I have returned from my undislosed location and seized control of Headlines and Commentary once again.
In terrorism trials news, Umar Farouk Abdulmutallab, the underwear bomber, was denied his request for a new lawyer, says the Detroit Free Press. And Jose Pimmentel's indictment has been delayed again, reports the AP.
Meanwhile, here's a new trial: An alleged Islamic extremist by the name of Sami Osmakac was charged for plotting an attack on crowded locations around the Tampa Bay area, reports the Washington Post.
According to the New York Times, "the pause in C.I.A. missile strikes--the longest in Pakistan in more than three years--is offering for now greater freedom of movement to an insurgency that had been splintered by in-fighting and battered by American drone attacks in recent months." So much for finishing off Al Qaeda.
The BBC informs us that "Israel has said it will respond to cyber-attacks in the same way it responds to violent 'terrorist' acts after the credit card details of thousands of its citizens were published online."
The Times has this piece about the "show" put on by Iraqi security forces--which, among other things, parades detainees in front of the media and broadcasts taped confessions--demonstrating its crackdown on terrorism.
In connection with the 10th anniversary of the opening of the Guantanamo Bay detention facility on Wednesday, the Miami Herald's editorial board argues that "Congress is moving backward in upholding civil liberties" with "grandstanding members of Congress [attaching] odious provisions [to the NDAA] that cast a shadow over the freedom of individual Americans."
Reuters announces that the trial in Saudi Arabia of 16 suspected Al-Qaeda members "accused of killing a policeman and plotting attacks on government officials and military weapons facilities" has begun.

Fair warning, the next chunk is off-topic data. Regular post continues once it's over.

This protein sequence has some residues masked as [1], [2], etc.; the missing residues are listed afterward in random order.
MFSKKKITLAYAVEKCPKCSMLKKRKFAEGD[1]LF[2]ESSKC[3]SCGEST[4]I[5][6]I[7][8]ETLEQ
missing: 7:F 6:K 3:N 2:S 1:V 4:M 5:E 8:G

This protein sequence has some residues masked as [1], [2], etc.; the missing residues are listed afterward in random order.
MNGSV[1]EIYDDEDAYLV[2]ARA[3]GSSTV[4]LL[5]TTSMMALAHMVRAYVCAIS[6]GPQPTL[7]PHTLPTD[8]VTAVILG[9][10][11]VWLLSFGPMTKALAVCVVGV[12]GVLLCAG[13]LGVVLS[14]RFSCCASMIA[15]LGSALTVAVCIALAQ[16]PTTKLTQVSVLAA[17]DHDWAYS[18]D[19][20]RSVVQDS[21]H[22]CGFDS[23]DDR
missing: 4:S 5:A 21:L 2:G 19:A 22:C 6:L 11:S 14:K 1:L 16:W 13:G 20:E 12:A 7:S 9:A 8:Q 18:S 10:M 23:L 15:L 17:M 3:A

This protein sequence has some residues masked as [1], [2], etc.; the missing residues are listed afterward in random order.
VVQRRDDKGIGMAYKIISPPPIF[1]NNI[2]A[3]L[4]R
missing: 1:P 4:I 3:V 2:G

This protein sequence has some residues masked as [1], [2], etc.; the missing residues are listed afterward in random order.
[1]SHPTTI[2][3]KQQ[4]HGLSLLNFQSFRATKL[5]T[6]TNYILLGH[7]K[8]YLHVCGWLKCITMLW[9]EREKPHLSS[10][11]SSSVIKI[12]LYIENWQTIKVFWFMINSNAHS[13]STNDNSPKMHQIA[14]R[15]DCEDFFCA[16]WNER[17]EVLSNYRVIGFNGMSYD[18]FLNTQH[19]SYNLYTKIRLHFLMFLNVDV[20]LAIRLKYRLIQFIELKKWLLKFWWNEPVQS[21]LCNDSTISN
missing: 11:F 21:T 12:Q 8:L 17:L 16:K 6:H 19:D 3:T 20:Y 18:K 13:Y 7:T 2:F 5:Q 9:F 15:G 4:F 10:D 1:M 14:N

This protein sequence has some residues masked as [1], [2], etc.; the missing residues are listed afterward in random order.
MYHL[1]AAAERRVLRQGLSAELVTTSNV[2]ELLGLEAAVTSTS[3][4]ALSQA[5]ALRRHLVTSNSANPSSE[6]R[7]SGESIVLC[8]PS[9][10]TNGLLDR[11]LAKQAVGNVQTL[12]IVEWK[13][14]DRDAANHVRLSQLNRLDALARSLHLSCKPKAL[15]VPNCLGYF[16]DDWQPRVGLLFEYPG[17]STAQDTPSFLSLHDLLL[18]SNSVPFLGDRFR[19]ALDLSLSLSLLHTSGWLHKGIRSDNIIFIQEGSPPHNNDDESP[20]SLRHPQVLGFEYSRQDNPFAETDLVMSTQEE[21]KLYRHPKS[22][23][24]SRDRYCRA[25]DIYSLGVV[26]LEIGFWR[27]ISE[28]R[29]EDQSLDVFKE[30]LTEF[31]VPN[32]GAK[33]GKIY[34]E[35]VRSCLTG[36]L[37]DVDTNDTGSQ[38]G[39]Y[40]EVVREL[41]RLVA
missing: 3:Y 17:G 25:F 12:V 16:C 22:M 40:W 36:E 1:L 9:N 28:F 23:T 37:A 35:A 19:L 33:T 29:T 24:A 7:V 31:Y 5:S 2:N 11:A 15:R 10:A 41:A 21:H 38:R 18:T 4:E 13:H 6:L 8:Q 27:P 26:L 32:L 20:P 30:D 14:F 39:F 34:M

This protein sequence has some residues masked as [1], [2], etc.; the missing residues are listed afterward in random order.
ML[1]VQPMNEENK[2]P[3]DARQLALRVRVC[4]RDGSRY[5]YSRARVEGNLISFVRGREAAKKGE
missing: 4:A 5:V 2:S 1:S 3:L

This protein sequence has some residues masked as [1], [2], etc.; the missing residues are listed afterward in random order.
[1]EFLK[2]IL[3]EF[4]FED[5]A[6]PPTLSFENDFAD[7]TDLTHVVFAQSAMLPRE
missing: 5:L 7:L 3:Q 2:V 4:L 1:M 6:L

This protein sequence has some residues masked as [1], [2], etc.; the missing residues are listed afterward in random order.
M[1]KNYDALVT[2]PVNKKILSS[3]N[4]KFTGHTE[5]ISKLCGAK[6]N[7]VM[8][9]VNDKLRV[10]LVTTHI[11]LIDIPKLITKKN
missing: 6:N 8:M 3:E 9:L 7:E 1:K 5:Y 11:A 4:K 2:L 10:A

Rajan Menon, professor of international relations at Lehigh University, argues in this op-ed in the Los Angeles Times that the Taliban's political office in Qatar is nothing to be optimistic about:
The Taliban's adage has been that the Americans have the watches but it has the time. Its leaders know that the insurgency lacks the muscle to defeat the U.S. troops. But that has never been the Taliban's strategy. Its plan all along has been to persist till war weariness and the weakening of allied support nudge the United States toward the exits. . . . [T]here's no distinction between war and peace in the Taliban's mind.
Adam Serwer of Mother Jones states that the NDAA might have eroded the civil rights of Americans while increasing those of detainees abroad. That's ironic.
David Ignatius has this piece in the Washington Post on the Obama administration's "rebalancing" in America's foreign policy strategy.
And for those of you who have been weeping the last three weeks for lack of a Moment of Zen, here is today's--from America's Finest News Source--on what U.S. Navy Seals really found when they broke into Osama Bin Laden's compound in Abbottabad:
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